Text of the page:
Following the announcement of NHS England's Long Term Plan earlier this month, the RCP has engaged in a week-long discussion covering the plan's most important themes. In today's blog, Dr John Dean, clinical director for quality improvement and patient safety, explains why patient safety is everyone’s responsibility.
The NHS Long Term Plan sets a positive direction including focussing on supporting community and primary care, an emphasis on integrated working, reducing the need for urgent hospitalisation, reducing inequalities, redesigning outpatients, and enabling patients and families to take a more dominant role in their healthcare.
The commitment to building the ability of staff and organisations to continually improve services is fundamentally important to achieve this. Patient safety is to be expected, however national bodies including the government must emphasize the importance of patient safety in all strategies and plans.
We must recognise that healthcare will always have risks but it’s everyone’s responsibility to minimise risk and reflect when things go wrong. NHS Improvement’s consultation on a national patient safety strategy is a positive start. Only when each part of the system is playing its part will we make that risk acceptable and manageable.
It is imperative that the roles and responsibilities of each of the national bodies is clear and that they focus on what needs to done at a national level
For this to be successful the NHS will need to work closely with royal colleges, patient groups and other safety experts. It is imperative that the roles and responsibilities of each of the national bodies is clear and that they focus on what needs to be done at a national level. It also needs to be clear who is 'conducting the orchestra'.
There are a number of key elements that need to happen at a national level including a framework that supports a just, open and learning culture with a focus on risk as well as harm and near misses. Adequate funding and mechanisms for the right level of staffing and essential equipment to deliver safe care as well as having a national curriculum for patient safety for healthcare staff all play their part.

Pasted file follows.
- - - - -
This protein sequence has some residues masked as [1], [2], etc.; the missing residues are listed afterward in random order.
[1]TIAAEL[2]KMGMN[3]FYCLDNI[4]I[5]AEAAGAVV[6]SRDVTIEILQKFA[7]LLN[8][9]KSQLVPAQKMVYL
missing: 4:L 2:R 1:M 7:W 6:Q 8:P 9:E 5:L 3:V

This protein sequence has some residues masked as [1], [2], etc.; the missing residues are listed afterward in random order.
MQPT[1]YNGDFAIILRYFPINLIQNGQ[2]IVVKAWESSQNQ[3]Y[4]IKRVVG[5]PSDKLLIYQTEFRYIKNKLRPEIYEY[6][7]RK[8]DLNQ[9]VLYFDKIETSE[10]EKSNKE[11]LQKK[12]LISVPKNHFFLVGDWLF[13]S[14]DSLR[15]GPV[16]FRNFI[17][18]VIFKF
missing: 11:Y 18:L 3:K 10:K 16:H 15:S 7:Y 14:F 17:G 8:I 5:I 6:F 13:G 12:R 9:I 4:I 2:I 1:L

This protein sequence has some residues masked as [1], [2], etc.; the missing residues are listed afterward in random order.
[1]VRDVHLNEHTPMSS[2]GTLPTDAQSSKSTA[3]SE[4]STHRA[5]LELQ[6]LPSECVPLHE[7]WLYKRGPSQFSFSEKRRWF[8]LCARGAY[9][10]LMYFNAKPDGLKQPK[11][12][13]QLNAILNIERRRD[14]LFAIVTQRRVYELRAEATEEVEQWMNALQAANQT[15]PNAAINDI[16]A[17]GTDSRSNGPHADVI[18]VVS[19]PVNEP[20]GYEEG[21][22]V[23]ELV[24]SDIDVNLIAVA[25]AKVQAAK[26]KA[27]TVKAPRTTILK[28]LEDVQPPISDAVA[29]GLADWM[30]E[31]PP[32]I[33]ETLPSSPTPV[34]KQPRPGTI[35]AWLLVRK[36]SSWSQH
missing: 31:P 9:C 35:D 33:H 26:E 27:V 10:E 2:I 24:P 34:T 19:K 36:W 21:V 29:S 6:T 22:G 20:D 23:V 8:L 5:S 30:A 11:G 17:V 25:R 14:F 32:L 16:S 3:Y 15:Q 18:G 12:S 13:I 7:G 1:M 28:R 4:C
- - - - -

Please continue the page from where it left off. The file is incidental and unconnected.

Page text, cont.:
Patient safety is everyone’s business and we will continue to play a leading role. We will work with national partners in the UK, influencing policy and plans; we will specifically connect and work with medical specialities to share safety practice and leadership particularly for patients with multiple conditions. We will deliver specific patient safety programmes such as the National Mortality Case Record Review Programme and provide guidance to NHS trusts and boards and their clinical leaders around patient safety.
Our guidance on Safe medical staffing, not only emphasizes levels of experience and staff numbers but also includes time for key patient related activities that improve care, including time for better communication, and to report and learn from error.
Prescribing is a significant part of their role but despite this induction processes and postgraduate teaching around safe prescribing can be variable
Guidance on supporting junior doctors in safe prescribing shares best practice in reducing potential harm. Junior doctors are responsible for two thirds of all hospital prescriptions, and prescribing is a significant part of their role, but despite this induction processes and postgraduate teaching around safe prescribing can be variable. The guidance, we believe will lead to improved support for junior doctors and safer care for patients.
So while the NHS long term plan aims to save around 23,000 premature deaths and reduce 50,000 hospital admissions, as well as moving forward on many of the issues the RCP has long been saying. The plan also requires us to understand risks to patients’ safety in clinical care, how to manage that risk with patients and other staff, and through that to continually improve clinical outcomes, experience and sustainable care.
The challenge now is how to implement the NHS long term plan at a local level and ensure that everyone who works in the NHS and patients who use these services is clear that patient safety is everyone’s responsibility. We must all play our part to ensure its success.
Dr John Dean is the RCP clinical director for quality improvement and patient safety
This blog is part of a week-long series of discussions focusing on the NHS Long Term Plan. If you have any questions or feedback about the topics covered in these posts please contact firstname.lastname@example.org.